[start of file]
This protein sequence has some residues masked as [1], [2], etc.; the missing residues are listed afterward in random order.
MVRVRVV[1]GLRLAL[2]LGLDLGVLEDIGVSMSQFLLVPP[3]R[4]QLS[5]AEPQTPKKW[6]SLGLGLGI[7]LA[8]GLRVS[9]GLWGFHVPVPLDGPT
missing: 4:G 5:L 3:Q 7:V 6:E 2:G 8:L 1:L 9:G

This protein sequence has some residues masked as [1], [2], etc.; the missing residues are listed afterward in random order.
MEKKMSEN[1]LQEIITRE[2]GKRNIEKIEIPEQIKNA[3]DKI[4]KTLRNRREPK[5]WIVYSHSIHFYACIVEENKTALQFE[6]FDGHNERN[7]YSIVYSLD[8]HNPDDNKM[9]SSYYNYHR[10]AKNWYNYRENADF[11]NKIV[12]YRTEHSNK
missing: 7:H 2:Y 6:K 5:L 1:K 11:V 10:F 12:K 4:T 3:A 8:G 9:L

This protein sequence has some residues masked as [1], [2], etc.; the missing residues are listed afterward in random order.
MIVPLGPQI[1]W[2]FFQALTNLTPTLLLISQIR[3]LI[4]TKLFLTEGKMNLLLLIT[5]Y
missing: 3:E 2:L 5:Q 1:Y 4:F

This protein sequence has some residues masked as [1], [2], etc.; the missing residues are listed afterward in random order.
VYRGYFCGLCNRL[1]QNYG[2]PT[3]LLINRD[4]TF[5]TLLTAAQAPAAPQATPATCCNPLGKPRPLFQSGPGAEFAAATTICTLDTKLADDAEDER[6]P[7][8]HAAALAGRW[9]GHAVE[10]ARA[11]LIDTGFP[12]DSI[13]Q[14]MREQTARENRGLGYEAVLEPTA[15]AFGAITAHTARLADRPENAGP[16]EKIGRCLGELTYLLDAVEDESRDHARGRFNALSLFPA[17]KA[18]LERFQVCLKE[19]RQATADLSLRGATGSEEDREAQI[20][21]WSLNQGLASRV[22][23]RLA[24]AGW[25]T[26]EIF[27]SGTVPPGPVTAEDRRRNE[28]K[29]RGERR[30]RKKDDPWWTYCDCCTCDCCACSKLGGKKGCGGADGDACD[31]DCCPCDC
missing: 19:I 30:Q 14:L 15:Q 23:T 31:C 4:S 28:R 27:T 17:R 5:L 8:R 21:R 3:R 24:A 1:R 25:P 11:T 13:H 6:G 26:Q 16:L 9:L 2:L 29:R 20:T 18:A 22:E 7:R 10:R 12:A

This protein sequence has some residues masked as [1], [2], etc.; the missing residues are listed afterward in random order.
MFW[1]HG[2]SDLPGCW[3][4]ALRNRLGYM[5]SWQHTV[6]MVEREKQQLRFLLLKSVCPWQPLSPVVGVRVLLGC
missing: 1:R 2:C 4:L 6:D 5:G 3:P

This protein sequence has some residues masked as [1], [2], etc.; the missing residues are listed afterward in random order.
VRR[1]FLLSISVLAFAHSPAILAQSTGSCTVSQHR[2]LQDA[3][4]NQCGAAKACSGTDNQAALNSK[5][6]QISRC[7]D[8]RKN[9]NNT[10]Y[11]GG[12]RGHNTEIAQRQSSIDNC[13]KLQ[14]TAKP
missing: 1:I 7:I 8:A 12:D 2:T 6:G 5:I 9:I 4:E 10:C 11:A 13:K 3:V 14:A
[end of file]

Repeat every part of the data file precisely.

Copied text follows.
This protein sequence has some residues masked as [1], [2], etc.; the missing residues are listed afterward in random order.
MVRVRVV[1]GLRLAL[2]LGLDLGVLEDIGVSMSQFLLVPP[3]R[4]QLS[5]AEPQTPKKW[6]SLGLGLGI[7]LA[8]GLRVS[9]GLWGFHVPVPLDGPT
missing: 4:G 5:L 3:Q 7:V 6:E 2:G 8:L 1:L 9:G

This protein sequence has some residues masked as [1], [2], etc.; the missing residues are listed afterward in random order.
MEKKMSEN[1]LQEIITRE[2]GKRNIEKIEIPEQIKNA[3]DKI[4]KTLRNRREPK[5]WIVYSHSIHFYACIVEENKTALQFE[6]FDGHNERN[7]YSIVYSLD[8]HNPDDNKM[9]SSYYNYHR[10]AKNWYNYRENADF[11]NKIV[12]YRTEHSNK
missing: 7:H 2:Y 6:K 5:L 1:K 11:V 10:F 12:K 4:T 3:A 8:G 9:L

This protein sequence has some residues masked as [1], [2], etc.; the missing residues are listed afterward in random order.
MIVPLGPQI[1]W[2]FFQALTNLTPTLLLISQIR[3]LI[4]TKLFLTEGKMNLLLLIT[5]Y
missing: 3:E 2:L 5:Q 1:Y 4:F

This protein sequence has some residues masked as [1], [2], etc.; the missing residues are listed afterward in random order.
VYRGYFCGLCNRL[1]QNYG[2]PT[3]LLINRD[4]TF[5]TLLTAAQAPAAPQATPATCCNPLGKPRPLFQSGPGAEFAAATTICTLDTKLADDAEDER[6]P[7][8]HAAALAGRW[9]GHAVE[10]ARA[11]LIDTGFP[12]DSI[13]Q[14]MREQTARENRGLGYEAVLEPTA[15]AFGAITAHTARLADRPENAGP[16]EKIGRCLGELTYLLDAVEDESRDHARGRFNALSLFPA[17]KA[18]LERFQVCLKE[19]RQATADLSLRGATGSEEDREAQI[20][21]WSLNQGLASRV[22][23]RLA[24]AGW[25]T[26]EIF[27]SGTVPPGPVTAEDRRRNE[28]K[29]RGERR[30]RKKDDPWWTYCDCCTCDCCACSKLGGKKGCGGADGDACD[31]DCCPCDC
missing: 19:I 30:Q 14:L 15:Q 23:T 31:C 4:S 28:R 27:T 17:R 5:L 8:R 21:R 3:R 24:A 1:R 25:P 11:T 13:H 6:G 26:Q 16:L 9:L 2:L 29:R 20:T 18:A 22:E 7:R 10:R 12:A

This protein sequence has some residues masked as [1], [2], etc.; the missing residues are listed afterward in random order.
MFW[1]HG[2]SDLPGCW[3][4]ALRNRLGYM[5]SWQHTV[6]MVEREKQQLRFLLLKSVCPWQPLSPVVGVRVLLGC
missing: 1:R 2:C 4:L 6:D 5:G 3:P

This protein sequence has some residues masked as [1], [2], etc.; the missing residues are listed afterward in random order.
VRR[1]FLLSISVLAFAHSPAILAQSTGSCTVSQHR[2]LQDA[3][4]NQCGAAKACSGTDNQAALNSK[5][6]QISRC[7]D[8]RKN[9]NNT[10]Y[11]GG[12]RGHNTEIAQRQSSIDNC[13]KLQ[14]TAKP
missing: 1:I 7:I 8:A 12:D 2:T 6:G 5:I 9:I 4:E 10:C 11:A 13:K 3:V 14:A